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What Are We Missing? How Language Impacts Trauma Narratives


The potential for the development of psychopathology in aolescent refugees and asylees is high due to the trauma inherent in their experience. Yet, psychopathology rooted in trauma has proven amenable to treatment. Nonetheless, as most clinicians are monolingual, the language difference between clinician and client may be a barrier of desensitization and processing typically characteristic of trauma therapy. Thus, this study aimed to describe qualitative differences in speech production among native and non-native narratives using Linguistic Inquiry and Word Count (LIWC) processing software (Pennebaker et al. 2015) to understand if the current best practice will function similarly in these populations. We compared 10 adolescent immigrants (50% male) who narrated events that provoked their migration to the U.S. in their second language (L2; i.e., English) to 10 age- and gender-matched adolescents narrating in their first language (L1; i.e., Spanish). Results revealed L1 narratives were significantly higher in their use of/talk about anger, cognitive processes, discrepancy, tentativeness, perceptual processes, ingestion, relativity, time, work, and home. L2 narratives were higher in their use of/talk about positive emotions, death, causation, health, motion, space, and fillers. Findings have implications for the efficacy of treatments using discourse to ameliorate symptoms related to trauma in non-native languages.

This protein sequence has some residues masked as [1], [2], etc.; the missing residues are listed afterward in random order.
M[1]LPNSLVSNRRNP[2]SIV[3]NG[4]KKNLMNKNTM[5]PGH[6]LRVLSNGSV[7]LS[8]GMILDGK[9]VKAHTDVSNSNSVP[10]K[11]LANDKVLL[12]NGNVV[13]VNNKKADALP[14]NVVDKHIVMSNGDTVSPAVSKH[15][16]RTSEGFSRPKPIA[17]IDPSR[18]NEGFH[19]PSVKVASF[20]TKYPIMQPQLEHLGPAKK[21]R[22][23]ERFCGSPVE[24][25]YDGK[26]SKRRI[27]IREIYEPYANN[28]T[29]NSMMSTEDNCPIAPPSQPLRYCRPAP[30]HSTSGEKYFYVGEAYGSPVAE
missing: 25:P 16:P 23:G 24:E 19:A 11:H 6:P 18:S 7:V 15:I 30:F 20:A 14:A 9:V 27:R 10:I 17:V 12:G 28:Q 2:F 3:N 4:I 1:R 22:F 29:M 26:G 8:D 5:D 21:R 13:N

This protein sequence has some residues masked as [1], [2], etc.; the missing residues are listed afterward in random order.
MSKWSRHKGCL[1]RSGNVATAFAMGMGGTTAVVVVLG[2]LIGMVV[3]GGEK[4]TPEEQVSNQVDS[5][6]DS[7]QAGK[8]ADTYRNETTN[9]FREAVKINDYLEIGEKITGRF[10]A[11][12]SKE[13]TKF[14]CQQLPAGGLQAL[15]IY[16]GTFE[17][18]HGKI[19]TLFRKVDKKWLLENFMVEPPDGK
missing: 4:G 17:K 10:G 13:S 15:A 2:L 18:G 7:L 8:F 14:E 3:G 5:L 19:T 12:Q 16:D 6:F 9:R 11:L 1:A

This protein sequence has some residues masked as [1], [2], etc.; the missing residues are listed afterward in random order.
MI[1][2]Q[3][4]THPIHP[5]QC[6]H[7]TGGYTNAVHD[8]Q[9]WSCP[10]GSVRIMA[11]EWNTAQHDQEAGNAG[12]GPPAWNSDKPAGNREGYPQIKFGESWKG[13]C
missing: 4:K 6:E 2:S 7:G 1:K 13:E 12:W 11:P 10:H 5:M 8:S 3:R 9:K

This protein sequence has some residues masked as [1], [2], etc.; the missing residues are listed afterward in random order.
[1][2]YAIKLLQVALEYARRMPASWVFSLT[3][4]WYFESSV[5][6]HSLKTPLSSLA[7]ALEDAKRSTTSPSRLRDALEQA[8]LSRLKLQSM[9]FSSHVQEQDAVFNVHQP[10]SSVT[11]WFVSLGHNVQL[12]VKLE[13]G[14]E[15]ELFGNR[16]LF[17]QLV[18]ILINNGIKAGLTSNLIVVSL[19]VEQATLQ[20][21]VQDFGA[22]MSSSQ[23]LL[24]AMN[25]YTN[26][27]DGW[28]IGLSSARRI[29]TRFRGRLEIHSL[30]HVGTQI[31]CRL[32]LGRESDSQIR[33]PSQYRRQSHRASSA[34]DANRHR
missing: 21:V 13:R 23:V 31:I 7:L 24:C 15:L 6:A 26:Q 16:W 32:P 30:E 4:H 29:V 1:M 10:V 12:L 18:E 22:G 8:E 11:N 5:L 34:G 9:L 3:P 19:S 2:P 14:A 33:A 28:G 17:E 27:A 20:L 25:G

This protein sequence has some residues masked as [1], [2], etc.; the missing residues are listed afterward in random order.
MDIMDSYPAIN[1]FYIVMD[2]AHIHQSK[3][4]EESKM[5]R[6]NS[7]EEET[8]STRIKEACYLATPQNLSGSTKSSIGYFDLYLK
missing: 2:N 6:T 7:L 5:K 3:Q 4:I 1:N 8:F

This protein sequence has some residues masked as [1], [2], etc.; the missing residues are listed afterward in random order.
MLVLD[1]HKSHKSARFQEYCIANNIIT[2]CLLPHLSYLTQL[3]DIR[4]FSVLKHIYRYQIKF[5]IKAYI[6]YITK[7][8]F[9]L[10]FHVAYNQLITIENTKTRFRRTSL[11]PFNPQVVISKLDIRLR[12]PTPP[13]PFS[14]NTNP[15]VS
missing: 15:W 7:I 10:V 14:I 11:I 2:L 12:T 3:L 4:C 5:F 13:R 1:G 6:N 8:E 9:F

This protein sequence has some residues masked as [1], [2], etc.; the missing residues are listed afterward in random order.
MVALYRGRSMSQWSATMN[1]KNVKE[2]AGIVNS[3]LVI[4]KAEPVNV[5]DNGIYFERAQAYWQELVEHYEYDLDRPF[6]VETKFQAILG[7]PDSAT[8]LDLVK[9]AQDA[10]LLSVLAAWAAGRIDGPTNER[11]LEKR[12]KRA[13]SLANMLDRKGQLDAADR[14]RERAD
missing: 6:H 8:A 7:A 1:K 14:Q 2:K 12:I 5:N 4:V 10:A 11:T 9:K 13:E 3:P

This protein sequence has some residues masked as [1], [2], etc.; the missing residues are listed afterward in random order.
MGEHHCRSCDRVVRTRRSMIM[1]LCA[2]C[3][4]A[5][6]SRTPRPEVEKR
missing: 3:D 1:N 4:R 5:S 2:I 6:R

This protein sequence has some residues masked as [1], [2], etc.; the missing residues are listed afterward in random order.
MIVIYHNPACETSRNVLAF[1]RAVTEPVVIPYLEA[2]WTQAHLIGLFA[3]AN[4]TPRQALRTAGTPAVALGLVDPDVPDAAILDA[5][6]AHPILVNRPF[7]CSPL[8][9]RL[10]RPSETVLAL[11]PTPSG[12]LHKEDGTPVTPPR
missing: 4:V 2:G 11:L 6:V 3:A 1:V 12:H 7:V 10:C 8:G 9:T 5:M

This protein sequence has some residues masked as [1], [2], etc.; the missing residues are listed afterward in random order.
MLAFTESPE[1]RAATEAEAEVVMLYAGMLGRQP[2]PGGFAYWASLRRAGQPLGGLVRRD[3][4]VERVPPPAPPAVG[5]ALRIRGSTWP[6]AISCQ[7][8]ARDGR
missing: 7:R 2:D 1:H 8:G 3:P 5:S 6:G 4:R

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This research was supported in part by the Sam Houston State University Enhancement Research Grant Amanda Venta, Principal Investigator. Special thank you to members of the Youth and Family Studies Lab who helped make this project possible.

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Correspondence to Amanda Venta.

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On behalf of all authors, the corresponding author states that there is no conflict of interest.

Ethical Standards and Informed Consent

All procedures followed were in accordance with the ethical standards of the responsible committee on human experimentation [institutional and national] and with the Helsinki Declaration of 1975, as revised in 2000. Informed consent was obtained from all patients for being included in the study.

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Bailey, C., McIntyre, E., Arreola, A. et al. What Are We Missing? How Language Impacts Trauma Narratives. Journ Child Adol Trauma 13, 153–161 (2020).

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  • Spanish
  • Latinx
  • Refugee
  • Asylee
  • Trauma